Some protesters led by far left Progressive Labor Party organizers and the Labor/Black Mobilization to Stop the Klan, had said they wanted to have a direct confrontation with the Klan march. Now their opportunity had been taken away by the police.

Protesters began streaming northwest along Pennsylvania Avenue, many with revolutionary banners billowing in the crisp midday air. They hoped to get to Lafayette Square before the Klan rally there was completed. But police whisked the Klansmen out of the square minutes before the protesters arrived.

Across town, meanwhile, two other groups had been gathering. At the Ellipse, a crowd of about 500 people gathered at a rally sponsored by the November 29th Coalition, a Palestinian support group. They were joined by small groups of Haitians, Guatemalans and Irish Catholics.

"We are against racism in general. It's not just the Klan. Racism runs deeper in this country and the world community," said coalition spokeswoman Kathy Dillon.

Shortly before noon, the group began marching toward McPherson Square, a few blocks away, where, some organizers had said, they planned to join up with another group of demonstrators under the leadership of the All People's Congress.

About 250 people had gathered by noon for that rally, and a series of songs and speeches began as they awaited the arrival of the November 29th group. By 1 p.m., the November 29th group arrived and a small group of people drifted down 15th Street toward H Street NW.

It was there, as marchers from the enlarged McPherson group and the Capitol Hill group generally converged around Lafayette Square--which the Klan already had left--that the first confrontations with police occurred.

A vanguard of banner-carrying protesters, both black and white, pushed through a thin police line at 15th and H Streets and began running toward the square a block west.

A platoon of U.S. Park Police officers mounted on horses suddenly appeared and began forcing the crowd back down H Street. Rocks and bottles began to fly from the crowd, several of them hitting the officers and horses. Moments later, when the crowd failed to disperse, police threw the first tear gas of the day.

For the next two hours, police chased hit-and-run groups of protesters as they dashed through downtown streets, hurling rocks and debris at officers, blocking traffic and periodically smashing store windows.

While some in the crowd urged protesters to attack police and smash windows, many others begged with them to disperse and go home.

"Please stay in the park," pleaded a voice over a demonstrators public address system in McPherson Square as tear gas drifted across the square from K Street, causing demonstrators to flee, many in anger.

Some members of the crowd smashed windows at Livingston's Pawn Shop, 1423 H St. NW, snatching cameras from the display case. Others broke windows at Big Wheel Bikes, 1004 Vermont Ave. NW and took at least two 10-speed bicycles.

One youth tried to steal a moped but apparently could not get it started and left it on the sidewalk. Moments later, police arrested one of the men who had taken a bicycle and took him away in a police cruiser.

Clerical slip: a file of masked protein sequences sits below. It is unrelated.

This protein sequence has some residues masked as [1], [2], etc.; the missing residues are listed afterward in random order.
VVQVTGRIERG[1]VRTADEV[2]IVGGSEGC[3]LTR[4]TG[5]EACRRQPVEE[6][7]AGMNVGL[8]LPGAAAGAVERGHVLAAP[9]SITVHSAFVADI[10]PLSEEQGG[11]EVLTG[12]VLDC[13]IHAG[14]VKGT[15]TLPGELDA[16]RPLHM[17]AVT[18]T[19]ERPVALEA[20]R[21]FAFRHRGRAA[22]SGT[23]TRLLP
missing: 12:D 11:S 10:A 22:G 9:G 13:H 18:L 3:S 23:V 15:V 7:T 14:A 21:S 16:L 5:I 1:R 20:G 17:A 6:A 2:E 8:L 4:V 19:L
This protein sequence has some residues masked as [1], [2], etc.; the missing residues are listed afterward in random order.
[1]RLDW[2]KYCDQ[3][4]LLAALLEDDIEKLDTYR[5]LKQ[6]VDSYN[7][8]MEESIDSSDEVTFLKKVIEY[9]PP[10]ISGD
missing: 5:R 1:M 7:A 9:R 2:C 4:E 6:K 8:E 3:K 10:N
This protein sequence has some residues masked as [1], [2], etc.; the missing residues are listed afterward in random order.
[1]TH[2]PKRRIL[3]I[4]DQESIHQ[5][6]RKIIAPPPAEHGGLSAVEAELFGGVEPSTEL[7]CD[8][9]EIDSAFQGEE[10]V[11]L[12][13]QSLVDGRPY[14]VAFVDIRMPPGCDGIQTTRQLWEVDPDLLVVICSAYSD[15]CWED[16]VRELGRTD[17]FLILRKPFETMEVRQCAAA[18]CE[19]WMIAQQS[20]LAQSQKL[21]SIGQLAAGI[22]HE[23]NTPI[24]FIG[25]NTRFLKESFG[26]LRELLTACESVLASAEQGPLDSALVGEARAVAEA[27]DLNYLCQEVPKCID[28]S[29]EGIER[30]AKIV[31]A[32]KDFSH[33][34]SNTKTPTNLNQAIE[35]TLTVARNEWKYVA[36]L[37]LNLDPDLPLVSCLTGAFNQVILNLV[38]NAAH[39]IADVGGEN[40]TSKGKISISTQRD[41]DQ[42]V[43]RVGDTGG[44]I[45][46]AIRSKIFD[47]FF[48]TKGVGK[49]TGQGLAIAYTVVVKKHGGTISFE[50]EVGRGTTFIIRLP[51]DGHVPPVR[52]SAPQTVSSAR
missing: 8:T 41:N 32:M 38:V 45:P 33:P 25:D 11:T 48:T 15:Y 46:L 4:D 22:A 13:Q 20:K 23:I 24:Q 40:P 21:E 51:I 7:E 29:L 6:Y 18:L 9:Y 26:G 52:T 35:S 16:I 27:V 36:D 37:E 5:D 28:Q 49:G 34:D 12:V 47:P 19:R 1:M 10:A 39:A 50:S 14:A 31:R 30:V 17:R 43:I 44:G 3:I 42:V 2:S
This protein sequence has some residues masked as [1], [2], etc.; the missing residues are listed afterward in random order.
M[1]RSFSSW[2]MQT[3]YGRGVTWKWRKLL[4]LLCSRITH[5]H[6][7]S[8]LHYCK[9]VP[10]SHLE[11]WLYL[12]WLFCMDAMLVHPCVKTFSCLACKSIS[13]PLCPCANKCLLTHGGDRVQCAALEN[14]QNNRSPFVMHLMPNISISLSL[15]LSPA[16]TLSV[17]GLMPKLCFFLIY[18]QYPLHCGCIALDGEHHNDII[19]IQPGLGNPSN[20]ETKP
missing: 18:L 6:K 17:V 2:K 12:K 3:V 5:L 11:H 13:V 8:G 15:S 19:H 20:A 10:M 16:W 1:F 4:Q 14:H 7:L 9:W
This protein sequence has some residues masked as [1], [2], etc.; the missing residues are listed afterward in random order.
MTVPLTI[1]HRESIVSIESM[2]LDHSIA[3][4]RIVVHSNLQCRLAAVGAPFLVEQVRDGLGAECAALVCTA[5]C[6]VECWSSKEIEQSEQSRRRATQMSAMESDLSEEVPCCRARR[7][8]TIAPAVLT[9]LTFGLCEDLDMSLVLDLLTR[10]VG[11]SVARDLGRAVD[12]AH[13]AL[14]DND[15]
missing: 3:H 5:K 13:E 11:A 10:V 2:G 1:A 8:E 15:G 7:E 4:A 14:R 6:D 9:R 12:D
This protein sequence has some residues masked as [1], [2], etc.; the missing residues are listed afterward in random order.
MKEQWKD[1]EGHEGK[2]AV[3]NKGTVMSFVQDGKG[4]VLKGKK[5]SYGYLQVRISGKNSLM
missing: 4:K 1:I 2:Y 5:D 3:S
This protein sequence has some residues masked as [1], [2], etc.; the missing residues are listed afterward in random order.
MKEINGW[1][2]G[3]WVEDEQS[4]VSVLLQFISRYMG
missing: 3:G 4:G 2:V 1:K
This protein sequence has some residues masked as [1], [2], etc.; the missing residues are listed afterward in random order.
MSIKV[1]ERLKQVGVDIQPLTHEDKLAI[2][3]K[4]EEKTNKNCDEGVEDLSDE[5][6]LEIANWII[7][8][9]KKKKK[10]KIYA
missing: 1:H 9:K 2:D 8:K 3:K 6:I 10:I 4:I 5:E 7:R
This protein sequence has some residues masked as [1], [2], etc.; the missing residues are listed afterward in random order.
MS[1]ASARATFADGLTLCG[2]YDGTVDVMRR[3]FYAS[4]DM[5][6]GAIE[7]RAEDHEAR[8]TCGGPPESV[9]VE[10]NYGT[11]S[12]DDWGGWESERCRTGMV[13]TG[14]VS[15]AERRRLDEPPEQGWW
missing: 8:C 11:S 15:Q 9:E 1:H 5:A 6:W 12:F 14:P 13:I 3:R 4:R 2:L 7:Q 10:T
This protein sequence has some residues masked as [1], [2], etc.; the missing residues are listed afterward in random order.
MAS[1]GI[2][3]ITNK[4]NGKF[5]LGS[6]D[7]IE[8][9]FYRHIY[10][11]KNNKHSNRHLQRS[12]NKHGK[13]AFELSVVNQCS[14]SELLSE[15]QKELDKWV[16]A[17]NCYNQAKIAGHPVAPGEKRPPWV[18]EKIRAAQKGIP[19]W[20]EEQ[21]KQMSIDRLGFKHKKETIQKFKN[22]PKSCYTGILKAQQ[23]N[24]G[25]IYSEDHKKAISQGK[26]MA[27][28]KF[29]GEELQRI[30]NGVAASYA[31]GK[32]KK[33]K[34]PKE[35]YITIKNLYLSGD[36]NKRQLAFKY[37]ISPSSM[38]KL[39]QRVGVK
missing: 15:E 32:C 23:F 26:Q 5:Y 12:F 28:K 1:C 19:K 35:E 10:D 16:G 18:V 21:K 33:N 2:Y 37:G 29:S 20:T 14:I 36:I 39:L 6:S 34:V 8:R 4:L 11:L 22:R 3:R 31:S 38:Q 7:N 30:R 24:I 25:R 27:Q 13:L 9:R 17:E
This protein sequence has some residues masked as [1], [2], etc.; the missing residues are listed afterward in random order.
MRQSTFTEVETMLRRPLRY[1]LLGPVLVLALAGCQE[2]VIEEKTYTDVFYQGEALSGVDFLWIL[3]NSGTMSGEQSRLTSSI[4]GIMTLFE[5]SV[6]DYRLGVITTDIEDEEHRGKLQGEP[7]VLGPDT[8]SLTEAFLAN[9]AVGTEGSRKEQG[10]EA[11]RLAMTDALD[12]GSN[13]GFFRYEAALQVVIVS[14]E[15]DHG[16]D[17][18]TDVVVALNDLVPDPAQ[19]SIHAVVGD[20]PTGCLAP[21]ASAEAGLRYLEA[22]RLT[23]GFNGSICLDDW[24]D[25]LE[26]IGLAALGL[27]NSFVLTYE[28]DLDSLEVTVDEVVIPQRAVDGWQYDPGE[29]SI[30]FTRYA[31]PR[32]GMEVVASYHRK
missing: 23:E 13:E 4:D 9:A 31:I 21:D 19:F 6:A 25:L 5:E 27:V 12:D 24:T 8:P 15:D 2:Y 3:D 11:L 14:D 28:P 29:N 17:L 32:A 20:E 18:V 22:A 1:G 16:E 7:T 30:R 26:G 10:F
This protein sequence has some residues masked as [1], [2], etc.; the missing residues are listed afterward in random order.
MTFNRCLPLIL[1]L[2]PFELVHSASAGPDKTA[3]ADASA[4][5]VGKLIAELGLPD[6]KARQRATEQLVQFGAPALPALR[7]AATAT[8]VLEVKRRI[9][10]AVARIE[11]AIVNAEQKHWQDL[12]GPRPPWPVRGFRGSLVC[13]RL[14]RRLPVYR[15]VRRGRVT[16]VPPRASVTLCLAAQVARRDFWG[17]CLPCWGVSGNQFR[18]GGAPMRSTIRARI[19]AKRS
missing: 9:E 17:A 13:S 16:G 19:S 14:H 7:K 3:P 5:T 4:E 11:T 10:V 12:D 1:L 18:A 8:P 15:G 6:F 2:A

Earlier, mounted park police, charging at a gallop, drove rock-throwing protesters from Madison Place on the east side of Lafayette Square, swinging their sticks wildly and hitting many demonstrators.

It was at this time that protesters overturned an unmarked Capitol Police station wagon at Madison and H Street, while others smashed windows of a nearby government office building.

For a few minutes, demonstrators and police exchanged volleys of rocks and tear gas until the demonstrators finally dispersed north toward K Street, two blocks away. The intersection at H and Madison was strewn with bottles, bricks, horse manure and huge smears of tear-gas powder.

D.C. police officer William McAllister, who was hit on the hand by a brick, said, "I'm a five-year veteran, and this is by far the worst brawl I've seen. I knew it was bad when we heard the radios and heard the officers screaming for help."

During many of the fiercest exchanges between police and clusters of protesters, hundreds demonstrated peacefully in McPherson Square, ignoring the violence a block away.

After leading a chant, "Reagan and the Klan work hand in hand," Larry Holmes, a national coordinator for the All Peoples Congress, said, "Now they the Klan feel that the time is right because of the suffering put upon us by the Reagan administration, we're going to point a united finger toward that White House that is hiding behind the Klan."

There were other peaceful anti-Klan gatherings elsewhere in the city. At National City Christian Church on Thomas Circle, about three dozen persons heard prayers by various ministers and watched a film called "The Klan: A Legacy of Hate in America."

The service was part of the activities organized by the Coalition for Community Unity, which also scheduled free dinners at 30 area churches and worship services at city prisons.

At the Lincoln Memorial, 100 to 150 people gathered around a banner that said "Citizens United Against Hatred and Violence" and sang "We Shall Overcome." That demonstration was organized by high school teacher Nicholas F. Boke, who wanted to stage a demonstration focused primarily against the Klan, not on national politics and economics.